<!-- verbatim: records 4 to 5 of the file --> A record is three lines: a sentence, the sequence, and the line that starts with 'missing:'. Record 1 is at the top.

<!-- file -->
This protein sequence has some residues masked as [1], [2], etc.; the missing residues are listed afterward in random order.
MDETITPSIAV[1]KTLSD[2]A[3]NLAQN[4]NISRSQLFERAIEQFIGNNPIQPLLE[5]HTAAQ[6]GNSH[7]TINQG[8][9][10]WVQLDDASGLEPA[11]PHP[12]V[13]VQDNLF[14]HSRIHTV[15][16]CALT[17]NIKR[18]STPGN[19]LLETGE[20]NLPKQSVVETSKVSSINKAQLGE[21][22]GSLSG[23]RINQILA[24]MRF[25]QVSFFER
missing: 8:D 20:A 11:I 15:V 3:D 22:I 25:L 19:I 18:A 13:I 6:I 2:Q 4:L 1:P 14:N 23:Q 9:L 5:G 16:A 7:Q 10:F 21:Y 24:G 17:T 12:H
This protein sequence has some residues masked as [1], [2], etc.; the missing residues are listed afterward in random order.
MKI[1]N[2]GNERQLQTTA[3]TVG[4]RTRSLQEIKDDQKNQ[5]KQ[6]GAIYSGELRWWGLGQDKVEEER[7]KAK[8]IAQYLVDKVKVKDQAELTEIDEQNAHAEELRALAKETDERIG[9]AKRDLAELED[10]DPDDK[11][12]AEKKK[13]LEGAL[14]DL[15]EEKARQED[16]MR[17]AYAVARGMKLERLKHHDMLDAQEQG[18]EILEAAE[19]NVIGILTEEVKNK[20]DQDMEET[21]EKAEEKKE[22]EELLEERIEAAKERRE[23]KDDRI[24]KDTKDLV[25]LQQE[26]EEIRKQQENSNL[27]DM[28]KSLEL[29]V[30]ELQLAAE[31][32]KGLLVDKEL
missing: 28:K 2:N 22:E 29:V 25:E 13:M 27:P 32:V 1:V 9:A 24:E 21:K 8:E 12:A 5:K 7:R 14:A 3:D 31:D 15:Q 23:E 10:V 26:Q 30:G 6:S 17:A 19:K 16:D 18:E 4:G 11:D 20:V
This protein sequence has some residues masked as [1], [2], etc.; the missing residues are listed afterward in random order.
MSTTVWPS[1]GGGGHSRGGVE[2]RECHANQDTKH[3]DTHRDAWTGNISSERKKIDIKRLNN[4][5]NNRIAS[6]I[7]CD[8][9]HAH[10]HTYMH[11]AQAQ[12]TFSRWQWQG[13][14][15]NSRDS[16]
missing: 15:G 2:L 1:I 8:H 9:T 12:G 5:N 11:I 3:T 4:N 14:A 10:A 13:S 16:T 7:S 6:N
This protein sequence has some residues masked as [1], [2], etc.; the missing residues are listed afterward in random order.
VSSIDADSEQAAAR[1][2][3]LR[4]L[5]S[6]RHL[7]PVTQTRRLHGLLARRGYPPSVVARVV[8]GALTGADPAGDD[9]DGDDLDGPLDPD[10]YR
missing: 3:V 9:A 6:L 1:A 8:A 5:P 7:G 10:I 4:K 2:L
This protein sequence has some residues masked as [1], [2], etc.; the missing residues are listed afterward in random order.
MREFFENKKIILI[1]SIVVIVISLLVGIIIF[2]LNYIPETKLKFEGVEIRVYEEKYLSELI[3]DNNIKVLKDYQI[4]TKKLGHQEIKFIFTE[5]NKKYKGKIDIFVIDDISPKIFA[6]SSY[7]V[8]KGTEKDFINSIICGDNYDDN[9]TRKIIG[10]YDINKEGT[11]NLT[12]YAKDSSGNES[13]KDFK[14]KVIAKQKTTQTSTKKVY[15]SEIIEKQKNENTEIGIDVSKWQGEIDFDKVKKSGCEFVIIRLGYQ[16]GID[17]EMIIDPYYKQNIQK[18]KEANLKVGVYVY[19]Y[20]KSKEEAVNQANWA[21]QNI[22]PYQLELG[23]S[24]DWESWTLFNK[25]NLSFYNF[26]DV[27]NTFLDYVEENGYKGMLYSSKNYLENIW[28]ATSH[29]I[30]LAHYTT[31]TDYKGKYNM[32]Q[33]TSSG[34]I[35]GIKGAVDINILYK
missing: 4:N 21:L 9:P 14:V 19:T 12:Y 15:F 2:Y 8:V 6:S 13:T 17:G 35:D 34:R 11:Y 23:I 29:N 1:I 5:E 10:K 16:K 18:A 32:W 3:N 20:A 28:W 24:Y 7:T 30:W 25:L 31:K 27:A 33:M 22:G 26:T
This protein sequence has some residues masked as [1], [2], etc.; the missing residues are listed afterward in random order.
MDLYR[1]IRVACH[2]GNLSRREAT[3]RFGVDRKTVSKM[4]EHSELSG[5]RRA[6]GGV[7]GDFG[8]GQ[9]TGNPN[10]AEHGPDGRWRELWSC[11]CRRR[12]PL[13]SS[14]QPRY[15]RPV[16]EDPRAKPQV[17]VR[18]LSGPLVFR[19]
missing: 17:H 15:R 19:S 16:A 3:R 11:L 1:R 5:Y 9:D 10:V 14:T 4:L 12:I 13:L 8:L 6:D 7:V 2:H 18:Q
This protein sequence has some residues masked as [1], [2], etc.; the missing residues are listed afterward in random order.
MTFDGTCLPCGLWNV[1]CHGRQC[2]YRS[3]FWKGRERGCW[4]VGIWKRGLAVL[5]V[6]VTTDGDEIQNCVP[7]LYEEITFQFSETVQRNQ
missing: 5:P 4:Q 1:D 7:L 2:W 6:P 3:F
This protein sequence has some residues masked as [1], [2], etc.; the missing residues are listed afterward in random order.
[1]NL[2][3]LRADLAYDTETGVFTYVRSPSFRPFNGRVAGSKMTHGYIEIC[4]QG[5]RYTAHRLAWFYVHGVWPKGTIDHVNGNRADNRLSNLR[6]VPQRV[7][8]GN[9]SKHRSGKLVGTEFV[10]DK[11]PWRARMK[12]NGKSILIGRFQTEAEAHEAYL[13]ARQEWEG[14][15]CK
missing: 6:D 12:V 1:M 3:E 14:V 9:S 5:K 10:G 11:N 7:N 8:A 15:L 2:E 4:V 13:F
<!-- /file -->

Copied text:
This protein sequence has some residues masked as [1], [2], etc.; the missing residues are listed afterward in random order.
VSSIDADSEQAAAR[1][2][3]LR[4]L[5]S[6]RHL[7]PVTQTRRLHGLLARRGYPPSVVARVV[8]GALTGADPAGDD[9]DGDDLDGPLDPD[10]YR
missing: 3:V 9:A 6:L 1:A 8:A 5:P 7:G 10:I 4:K 2:L
This protein sequence has some residues masked as [1], [2], etc.; the missing residues are listed afterward in random order.
MREFFENKKIILI[1]SIVVIVISLLVGIIIF[2]LNYIPETKLKFEGVEIRVYEEKYLSELI[3]DNNIKVLKDYQI[4]TKKLGHQEIKFIFTE[5]NKKYKGKIDIFVIDDISPKIFA[6]SSY[7]V[8]KGTEKDFINSIICGDNYDDN[9]TRKIIG[10]YDINKEGT[11]NLT[12]YAKDSSGNES[13]KDFK[14]KVIAKQKTTQTSTKKVY[15]SEIIEKQKNENTEIGIDVSKWQGEIDFDKVKKSGCEFVIIRLGYQ[16]GID[17]EMIIDPYYKQNIQK[18]KEANLKVGVYVY[19]Y[20]KSKEEAVNQANWA[21]QNI[22]PYQLELG[23]S[24]DWESWTLFNK[25]NLSFYNF[26]DV[27]NTFLDYVEENGYKGMLYSSKNYLENIW[28]ATSH[29]I[30]LAHYTT[31]TDYKGKYNM[32]Q[33]TSSG[34]I[35]GIKGAVDINILYK
missing: 4:N 21:L 9:P 14:V 19:T 12:Y 15:F 2:Y 8:V 6:S 13:T 17:G 35:D 34:R 11:Y 23:I 29:N 1:I 5:E 10:K 16:K 18:A 32:W 3:N 20:A 28:W 24:Y 7:T 30:W 25:L 31:K 27:A 33:M 22:G 26:T